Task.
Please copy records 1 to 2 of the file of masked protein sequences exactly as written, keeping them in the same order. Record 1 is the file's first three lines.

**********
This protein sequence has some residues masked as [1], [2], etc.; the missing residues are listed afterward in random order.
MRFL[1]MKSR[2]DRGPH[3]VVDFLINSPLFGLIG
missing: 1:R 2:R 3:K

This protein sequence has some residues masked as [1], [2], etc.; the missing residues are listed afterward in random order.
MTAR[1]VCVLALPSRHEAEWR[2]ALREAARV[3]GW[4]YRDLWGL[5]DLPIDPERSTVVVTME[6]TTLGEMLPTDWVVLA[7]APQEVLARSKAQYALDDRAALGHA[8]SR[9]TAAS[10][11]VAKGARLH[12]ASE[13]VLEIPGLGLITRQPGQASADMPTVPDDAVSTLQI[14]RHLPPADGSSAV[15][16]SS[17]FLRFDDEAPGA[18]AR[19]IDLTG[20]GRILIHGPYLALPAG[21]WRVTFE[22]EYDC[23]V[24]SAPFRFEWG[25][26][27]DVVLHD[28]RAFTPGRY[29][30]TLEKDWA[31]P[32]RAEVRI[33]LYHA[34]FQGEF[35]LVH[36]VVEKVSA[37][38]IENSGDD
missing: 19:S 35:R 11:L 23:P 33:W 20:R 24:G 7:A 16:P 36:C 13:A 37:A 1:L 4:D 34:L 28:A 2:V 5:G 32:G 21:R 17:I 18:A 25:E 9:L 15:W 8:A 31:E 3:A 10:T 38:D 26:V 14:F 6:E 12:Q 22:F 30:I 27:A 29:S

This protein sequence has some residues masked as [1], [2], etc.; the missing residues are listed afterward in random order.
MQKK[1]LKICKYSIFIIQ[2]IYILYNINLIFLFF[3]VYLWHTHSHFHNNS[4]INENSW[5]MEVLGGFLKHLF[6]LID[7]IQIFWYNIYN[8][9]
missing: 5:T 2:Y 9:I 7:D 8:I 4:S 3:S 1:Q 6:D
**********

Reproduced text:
This protein sequence has some residues masked as [1], [2], etc.; the missing residues are listed afterward in random order.
MRFL[1]MKSR[2]DRGPH[3]VVDFLINSPLFGLIG
missing: 1:R 2:R 3:K

This protein sequence has some residues masked as [1], [2], etc.; the missing residues are listed afterward in random order.
MTAR[1]VCVLALPSRHEAEWR[2]ALREAARV[3]GW[4]YRDLWGL[5]DLPIDPERSTVVVTME[6]TTLGEMLPTDWVVLA[7]APQEVLARSKAQYALDDRAALGHA[8]SR[9]TAAS[10][11]VAKGARLH[12]ASE[13]VLEIPGLGLITRQPGQASADMPTVPDDAVSTLQI[14]RHLPPADGSSAV[15][16]SS[17]FLRFDDEAPGA[18]AR[19]IDLTG[20]GRILIHGPYLALPAG[21]WRVTFE[22]EYDC[23]V[24]SAPFRFEWG[25][26][27]DVVLHD[28]RAFTPGRY[29][30]TLEKDWA[31]P[32]RAEVRI[33]LYHA[34]FQGEF[35]LVH[36]VVEKVSA[37][38]IENSGDD
missing: 19:S 35:R 11:L 23:P 33:W 20:R 24:G 7:A 16:P 36:C 13:A 37:A 1:L 4:D 34:L 28:A 2:V 5:G 32:G 21:R 17:I 18:A 25:E 9:L 15:W 8:A 31:E 3:A 10:T 38:D 26:V 14:F 6:E 12:Q 22:F 30:I 27:A 29:S